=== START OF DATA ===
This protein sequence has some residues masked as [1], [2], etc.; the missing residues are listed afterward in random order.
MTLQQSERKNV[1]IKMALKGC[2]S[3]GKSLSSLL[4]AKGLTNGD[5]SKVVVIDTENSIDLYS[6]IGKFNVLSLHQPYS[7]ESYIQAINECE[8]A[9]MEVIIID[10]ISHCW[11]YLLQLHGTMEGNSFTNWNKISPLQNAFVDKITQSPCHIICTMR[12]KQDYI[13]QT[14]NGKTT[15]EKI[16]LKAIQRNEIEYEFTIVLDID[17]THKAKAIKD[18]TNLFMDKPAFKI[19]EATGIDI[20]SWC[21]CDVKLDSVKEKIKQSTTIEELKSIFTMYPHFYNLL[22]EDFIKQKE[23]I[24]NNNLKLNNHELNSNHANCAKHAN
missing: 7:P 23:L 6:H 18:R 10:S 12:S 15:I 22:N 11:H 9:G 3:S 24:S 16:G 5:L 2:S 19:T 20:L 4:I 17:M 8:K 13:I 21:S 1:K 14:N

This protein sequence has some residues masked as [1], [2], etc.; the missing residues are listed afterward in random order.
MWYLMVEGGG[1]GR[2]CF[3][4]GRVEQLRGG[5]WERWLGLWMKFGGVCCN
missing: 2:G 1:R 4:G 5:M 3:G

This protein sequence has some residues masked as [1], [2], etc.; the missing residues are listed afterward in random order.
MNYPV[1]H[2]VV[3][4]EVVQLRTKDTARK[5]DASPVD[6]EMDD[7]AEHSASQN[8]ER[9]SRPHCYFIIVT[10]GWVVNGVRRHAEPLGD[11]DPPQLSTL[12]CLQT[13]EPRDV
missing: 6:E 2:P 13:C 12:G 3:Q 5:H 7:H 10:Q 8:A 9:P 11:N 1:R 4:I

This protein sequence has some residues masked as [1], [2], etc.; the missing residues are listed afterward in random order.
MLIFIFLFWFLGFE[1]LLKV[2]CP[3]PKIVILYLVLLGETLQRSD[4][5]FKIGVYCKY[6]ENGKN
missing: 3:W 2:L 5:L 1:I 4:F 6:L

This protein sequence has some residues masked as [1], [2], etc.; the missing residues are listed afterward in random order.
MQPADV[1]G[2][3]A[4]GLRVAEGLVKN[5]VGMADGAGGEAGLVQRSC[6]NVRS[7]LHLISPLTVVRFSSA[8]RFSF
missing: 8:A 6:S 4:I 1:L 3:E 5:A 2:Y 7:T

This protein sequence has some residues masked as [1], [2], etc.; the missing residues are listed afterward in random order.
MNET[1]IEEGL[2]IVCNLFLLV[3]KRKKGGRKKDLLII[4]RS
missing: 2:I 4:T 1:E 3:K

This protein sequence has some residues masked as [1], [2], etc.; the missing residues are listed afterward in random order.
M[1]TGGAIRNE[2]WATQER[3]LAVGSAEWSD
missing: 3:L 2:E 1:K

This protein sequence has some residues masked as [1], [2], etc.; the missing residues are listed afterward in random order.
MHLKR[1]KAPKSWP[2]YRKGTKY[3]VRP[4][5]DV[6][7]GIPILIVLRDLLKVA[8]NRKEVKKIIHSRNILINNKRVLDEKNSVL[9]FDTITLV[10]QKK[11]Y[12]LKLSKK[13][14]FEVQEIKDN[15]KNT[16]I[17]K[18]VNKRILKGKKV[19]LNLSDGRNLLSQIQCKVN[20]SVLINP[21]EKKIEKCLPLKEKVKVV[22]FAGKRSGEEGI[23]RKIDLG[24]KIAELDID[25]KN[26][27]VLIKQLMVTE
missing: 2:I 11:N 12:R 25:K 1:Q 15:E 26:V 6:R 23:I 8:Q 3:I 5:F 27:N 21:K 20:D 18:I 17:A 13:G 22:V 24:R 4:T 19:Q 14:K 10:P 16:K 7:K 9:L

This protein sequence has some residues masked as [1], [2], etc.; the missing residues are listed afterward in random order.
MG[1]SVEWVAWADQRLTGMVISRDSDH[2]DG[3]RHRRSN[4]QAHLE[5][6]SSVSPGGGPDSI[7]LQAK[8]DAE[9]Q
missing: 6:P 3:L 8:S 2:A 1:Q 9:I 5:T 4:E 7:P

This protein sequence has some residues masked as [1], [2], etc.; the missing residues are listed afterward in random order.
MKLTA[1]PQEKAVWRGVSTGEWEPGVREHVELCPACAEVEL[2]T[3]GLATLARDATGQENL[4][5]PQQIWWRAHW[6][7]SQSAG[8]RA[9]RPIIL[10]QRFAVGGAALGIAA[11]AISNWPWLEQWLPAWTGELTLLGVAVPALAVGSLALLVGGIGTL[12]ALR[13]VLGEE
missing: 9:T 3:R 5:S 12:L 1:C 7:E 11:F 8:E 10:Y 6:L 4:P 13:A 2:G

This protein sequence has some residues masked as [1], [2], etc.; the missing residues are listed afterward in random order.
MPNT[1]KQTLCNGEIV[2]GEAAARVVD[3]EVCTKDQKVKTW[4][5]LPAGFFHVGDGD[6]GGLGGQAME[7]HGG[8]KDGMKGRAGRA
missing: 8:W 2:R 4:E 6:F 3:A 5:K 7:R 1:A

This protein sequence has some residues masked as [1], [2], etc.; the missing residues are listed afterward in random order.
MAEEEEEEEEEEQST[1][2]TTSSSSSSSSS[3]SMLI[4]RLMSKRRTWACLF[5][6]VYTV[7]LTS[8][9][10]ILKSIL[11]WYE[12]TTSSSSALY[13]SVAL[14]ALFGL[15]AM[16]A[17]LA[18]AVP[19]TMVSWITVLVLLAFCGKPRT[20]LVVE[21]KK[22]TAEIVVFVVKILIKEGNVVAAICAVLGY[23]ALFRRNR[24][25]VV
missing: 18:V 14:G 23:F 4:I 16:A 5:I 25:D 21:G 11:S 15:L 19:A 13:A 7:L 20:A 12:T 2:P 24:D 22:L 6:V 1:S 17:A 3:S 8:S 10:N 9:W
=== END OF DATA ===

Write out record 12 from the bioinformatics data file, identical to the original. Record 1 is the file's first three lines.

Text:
This protein sequence has some residues masked as [1], [2], etc.; the missing residues are listed afterward in random order.
MAEEEEEEEEEEQST[1][2]TTSSSSSSSSS[3]SMLI[4]RLMSKRRTWACLF[5][6]VYTV[7]LTS[8][9][10]ILKSIL[11]WYE[12]TTSSSSALY[13]SVAL[14]ALFGL[15]AM[16]A[17]LA[18]AVP[19]TMVSWITVLVLLAFCGKPRT[20]LVVE[21]KK[22]TAEIVVFVVKILIKEGNVVAAICAVLGY[23]ALFRRNR[24][25]VV
missing: 18:V 14:G 23:F 4:I 16:A 5:I 25:D 21:G 11:S 15:L 19:A 13:A 7:L 20:A 12:T 2:P 24:D 22:L 6:V 1:S 17:A 3:S 8:S 10:N 9:W